<i>In-situ</i> annealed epitaxial (001) Ni films MBE grown on MgO substrates exhibit a missing-row (2x1) surface reconstruction due to oxygen adsorption. Thus, the resulting nano-patterning of the surface consists of self-assembled NiO nano-wires. Correlated RHEED, STM, XTEM, PNR and MOKE studies indicate that there is intermixing of the Ni film and the substrate with NiO formation at the interface between film and substrate and also on the surface of the films. This leads to the presence of an additional uniaxial magnetic anisotropy superimposed to the expected 4-fold magneto-crystalline anisotropy as determined with longitudinal MOKE.
Epitaxial heterostructures constitute a wide variety of modern microelectronics devices. In the limit of ever decreasing feature dimensions, now entering the nanoscale in some cases, the interfaces of such devices are crucial to their operation and performance. In general the properties of the interfaces will differ significantly from those of the bulk structure of either the substrate or the heteroepitaxial film. To date, direct, non-destructive characterizations of the atomic-level structure of films and interfaces have not been readily available and this has hampered the design and optimization of heteroepitaxial devices. We describe here a novel x-ray interference method which is useful for imaging such structures with sub-Ångstrom spatial resolution while also providing chemical composition information from a map of the electron density. We illustrate the method, known as Coherent Bragg Rod Analysis (COBRA), with recent results on GaSb-InAs heterostructures of interest as infrared sources and detectors. We show that, with detailed knowledge of the interfaces from COBRA, it is now feasible to correlate specific molecular beam epitaxy growth conditions with desired electronic characteristics associated with the interface bonding. The COBRA method is quite general and only requires an epitaxial relationship between the substrate and the nanostructure that is deposited on it.
Lithium promises to give refractive x-ray optics the highest possible
transmission, aperture and intensity gain. Room-temperature embossing of lithium with parabolic dies from polypropylene produces lenses that focus well but are not yet good enough for imaging. X-ray measurements suggest two causes of problems, one of which one can be solved easily.
Lithium is the best material for refractive x-ray lenses, with peak performance around 8 keV. To date we have built a prototype of Cederstrom's so-called alligator lens, and have tested the lens with beamline 7ID's 10 keV x-rays on the Advanced Photon Source at Argonne National Laboratories. To date we have attained only a threefold gain, most likely limited by surface roughness that is avoidable with more careful manufacturing techniques.
The development of ultrahigh-brightness x-ray sources makes time-resolved x-ray studies more and more feasible. Improvements in x-ray optics components are also critical for obtaining the appropriate beam for a particular type of experiment. Moreover, fast parallel detectors will be essential in order to exploit the combination of high intensity x-ray sources and novel optics for time-resolved experiments. A CCD detector with a time resolution of microseconds has been developed at the Advanced Photon Source (APS). This detector is fully programmable using CAMAC electronics and a MicroVax computer. The techniques of time- resolved x-ray studies, which include scattering, microradiography, microtomography, stroboscopy, etc., can be applied to a range of phenomena (including rapid thermal annealing, surface ordering, crystallization, and the kinetics of phase transition) in order to understand these time-dependent microscopic processes. Some of these applications are illustrated by recent results performed at synchrotrons. New powerful x-ray sources now under construction offer the opportunity to apply innovative approaches in time-resolved work.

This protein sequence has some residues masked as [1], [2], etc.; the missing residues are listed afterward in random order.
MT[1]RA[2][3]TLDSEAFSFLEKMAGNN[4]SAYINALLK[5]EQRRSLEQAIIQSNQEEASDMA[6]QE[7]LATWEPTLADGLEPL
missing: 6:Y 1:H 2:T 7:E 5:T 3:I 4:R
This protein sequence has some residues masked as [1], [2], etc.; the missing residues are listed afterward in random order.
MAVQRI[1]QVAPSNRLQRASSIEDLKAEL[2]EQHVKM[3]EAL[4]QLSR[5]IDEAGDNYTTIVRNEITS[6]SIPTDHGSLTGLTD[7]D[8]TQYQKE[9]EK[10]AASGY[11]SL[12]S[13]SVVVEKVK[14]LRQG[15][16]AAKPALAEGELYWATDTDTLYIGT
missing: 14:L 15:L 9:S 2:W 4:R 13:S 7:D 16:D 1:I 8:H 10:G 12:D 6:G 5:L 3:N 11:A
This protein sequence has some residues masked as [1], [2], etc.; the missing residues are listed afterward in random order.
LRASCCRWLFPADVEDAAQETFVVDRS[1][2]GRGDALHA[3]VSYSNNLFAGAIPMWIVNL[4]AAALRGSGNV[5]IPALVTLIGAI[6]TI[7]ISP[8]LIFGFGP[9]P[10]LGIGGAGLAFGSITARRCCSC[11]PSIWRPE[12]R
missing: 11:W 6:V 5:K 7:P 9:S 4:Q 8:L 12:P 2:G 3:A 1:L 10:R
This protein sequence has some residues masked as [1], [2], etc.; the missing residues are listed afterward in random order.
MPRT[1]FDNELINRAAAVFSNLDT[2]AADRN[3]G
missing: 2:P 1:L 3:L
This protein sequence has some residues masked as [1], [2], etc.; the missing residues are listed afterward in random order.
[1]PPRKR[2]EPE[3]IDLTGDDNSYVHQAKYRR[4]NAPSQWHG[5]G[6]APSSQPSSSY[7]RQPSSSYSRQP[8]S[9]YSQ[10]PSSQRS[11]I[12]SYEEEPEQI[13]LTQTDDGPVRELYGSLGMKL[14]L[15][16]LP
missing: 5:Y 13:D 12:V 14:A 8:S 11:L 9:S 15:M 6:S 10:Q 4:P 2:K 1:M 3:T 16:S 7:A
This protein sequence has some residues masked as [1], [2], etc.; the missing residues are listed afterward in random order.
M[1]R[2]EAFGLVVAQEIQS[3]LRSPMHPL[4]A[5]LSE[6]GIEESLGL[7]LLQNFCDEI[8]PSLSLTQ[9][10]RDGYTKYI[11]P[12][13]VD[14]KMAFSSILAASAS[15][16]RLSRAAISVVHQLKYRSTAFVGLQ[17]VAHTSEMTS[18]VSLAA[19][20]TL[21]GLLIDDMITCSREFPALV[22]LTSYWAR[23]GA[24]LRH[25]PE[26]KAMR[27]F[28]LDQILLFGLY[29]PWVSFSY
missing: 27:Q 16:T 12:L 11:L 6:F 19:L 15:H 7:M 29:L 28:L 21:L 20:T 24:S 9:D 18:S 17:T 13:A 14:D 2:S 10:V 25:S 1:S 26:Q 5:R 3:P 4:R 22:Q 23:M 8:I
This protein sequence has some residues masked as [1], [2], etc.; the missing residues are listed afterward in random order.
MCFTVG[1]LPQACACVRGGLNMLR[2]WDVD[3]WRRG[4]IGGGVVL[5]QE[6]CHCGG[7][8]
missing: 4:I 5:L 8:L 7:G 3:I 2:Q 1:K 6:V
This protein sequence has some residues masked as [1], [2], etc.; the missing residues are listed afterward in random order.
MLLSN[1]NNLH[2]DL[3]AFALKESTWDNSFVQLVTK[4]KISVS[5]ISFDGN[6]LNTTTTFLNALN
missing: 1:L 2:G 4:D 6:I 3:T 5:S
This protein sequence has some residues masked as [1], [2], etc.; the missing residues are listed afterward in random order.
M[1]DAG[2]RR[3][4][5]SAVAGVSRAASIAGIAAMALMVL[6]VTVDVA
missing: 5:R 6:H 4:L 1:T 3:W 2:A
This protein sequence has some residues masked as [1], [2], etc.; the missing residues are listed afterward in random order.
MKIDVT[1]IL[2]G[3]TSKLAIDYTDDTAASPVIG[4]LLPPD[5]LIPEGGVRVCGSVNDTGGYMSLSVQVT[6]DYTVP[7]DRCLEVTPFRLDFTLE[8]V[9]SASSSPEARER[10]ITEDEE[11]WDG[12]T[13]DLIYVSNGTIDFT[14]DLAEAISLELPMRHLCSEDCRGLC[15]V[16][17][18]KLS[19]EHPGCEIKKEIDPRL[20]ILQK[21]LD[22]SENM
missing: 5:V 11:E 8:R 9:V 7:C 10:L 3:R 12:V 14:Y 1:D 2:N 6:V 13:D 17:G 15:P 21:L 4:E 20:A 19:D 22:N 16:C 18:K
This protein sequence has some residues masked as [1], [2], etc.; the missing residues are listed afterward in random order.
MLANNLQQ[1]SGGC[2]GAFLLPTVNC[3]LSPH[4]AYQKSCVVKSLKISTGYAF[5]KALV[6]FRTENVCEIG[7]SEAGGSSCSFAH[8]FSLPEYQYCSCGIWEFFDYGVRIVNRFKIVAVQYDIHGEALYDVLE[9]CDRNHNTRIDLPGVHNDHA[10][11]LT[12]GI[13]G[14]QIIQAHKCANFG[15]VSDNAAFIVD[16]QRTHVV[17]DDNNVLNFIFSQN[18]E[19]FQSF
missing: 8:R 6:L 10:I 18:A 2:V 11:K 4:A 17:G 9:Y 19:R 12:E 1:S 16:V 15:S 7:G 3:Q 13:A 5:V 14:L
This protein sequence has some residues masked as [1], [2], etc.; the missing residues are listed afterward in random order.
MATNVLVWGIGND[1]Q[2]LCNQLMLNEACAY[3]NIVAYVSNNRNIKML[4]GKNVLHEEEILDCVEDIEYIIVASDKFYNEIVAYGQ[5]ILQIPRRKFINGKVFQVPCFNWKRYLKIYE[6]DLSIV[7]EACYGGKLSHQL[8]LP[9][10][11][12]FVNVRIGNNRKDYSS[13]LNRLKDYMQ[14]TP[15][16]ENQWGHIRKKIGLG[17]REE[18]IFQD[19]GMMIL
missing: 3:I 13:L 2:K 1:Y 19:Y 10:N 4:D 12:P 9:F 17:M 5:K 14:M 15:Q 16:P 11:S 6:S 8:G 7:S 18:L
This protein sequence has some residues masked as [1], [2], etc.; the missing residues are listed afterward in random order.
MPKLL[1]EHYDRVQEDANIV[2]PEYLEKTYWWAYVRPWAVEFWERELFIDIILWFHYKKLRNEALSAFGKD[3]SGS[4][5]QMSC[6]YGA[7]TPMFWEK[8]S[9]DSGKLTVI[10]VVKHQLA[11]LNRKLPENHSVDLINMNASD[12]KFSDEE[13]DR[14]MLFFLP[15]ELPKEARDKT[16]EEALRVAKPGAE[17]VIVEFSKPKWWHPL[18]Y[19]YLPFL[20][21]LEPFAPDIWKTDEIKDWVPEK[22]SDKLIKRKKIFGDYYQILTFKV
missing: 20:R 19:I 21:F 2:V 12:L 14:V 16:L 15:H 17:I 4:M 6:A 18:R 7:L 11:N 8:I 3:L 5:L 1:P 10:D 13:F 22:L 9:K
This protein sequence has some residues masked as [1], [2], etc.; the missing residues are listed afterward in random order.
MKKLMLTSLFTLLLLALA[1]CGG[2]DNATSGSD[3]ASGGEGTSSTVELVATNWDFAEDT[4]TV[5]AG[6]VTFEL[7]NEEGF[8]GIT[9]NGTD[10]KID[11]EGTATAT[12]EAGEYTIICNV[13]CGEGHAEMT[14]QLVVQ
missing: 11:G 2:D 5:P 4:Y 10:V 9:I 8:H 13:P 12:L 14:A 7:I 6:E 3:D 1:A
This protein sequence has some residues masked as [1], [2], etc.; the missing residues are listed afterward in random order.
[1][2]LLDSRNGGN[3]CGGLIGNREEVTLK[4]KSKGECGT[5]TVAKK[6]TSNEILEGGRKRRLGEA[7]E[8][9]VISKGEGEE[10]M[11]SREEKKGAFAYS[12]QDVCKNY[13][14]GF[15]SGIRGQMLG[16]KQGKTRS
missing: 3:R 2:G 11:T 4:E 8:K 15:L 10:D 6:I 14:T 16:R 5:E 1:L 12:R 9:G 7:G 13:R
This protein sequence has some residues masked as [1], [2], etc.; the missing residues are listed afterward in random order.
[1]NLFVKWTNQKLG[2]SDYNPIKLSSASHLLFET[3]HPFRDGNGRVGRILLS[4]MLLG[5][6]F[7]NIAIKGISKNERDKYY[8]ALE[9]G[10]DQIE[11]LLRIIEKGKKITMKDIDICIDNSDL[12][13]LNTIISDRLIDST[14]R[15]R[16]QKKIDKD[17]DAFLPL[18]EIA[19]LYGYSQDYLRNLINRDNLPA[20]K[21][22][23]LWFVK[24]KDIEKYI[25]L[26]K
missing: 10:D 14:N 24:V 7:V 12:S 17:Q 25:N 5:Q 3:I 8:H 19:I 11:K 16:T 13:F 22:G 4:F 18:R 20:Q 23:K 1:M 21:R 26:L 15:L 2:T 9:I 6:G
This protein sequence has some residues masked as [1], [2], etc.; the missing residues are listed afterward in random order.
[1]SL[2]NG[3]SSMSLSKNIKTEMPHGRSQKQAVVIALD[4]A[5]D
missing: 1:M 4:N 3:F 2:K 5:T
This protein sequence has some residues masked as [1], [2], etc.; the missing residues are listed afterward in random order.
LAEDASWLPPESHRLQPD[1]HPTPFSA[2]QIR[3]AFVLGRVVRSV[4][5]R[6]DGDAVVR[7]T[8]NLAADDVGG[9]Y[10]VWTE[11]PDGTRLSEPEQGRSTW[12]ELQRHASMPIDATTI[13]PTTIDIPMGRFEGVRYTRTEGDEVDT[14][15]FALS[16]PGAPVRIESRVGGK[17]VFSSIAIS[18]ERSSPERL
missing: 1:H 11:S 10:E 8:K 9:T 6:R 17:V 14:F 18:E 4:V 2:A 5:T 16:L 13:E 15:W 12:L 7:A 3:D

We discuss the application of high-resolution x-ray diffractometry to studies of semiconductor heterostructures. A new technique has been devised which extends structural measurements into the time domain. Using x-ray synchrotron radiation in conjunction with dispersive optics and fast x-ray area detectors we have been able to study for the first time the structure of heterointerfaces undergoing thermal processing. The techniques are illustrated with results on the strain kinetics of SQW''s and ion-implanted InAli_As layers.
The advent of extremely bright x-ray beams from new low-emittance sources such as ESRF and APS offers new opportunities for materials research. One of the most exciting and technologically demanding areas is likely to be time-resolved x-ray studies. Our recent experiments at NSLS Brookhaven (Beamline X-16B) explore some of the challenges for time-resolved x-ray scattering combining developments in x-ray optics (dispersive geometry) area detectors (CCD''s) and fast data acquisition. The techniques are illustrated with results on the rapid thermal annealing of electronic materials including strained-layer InGai_As quantum-well structures. We describe the application of a new virtual-phase CCD detector for real-time diffraction studies at the microsecond time scale. 1.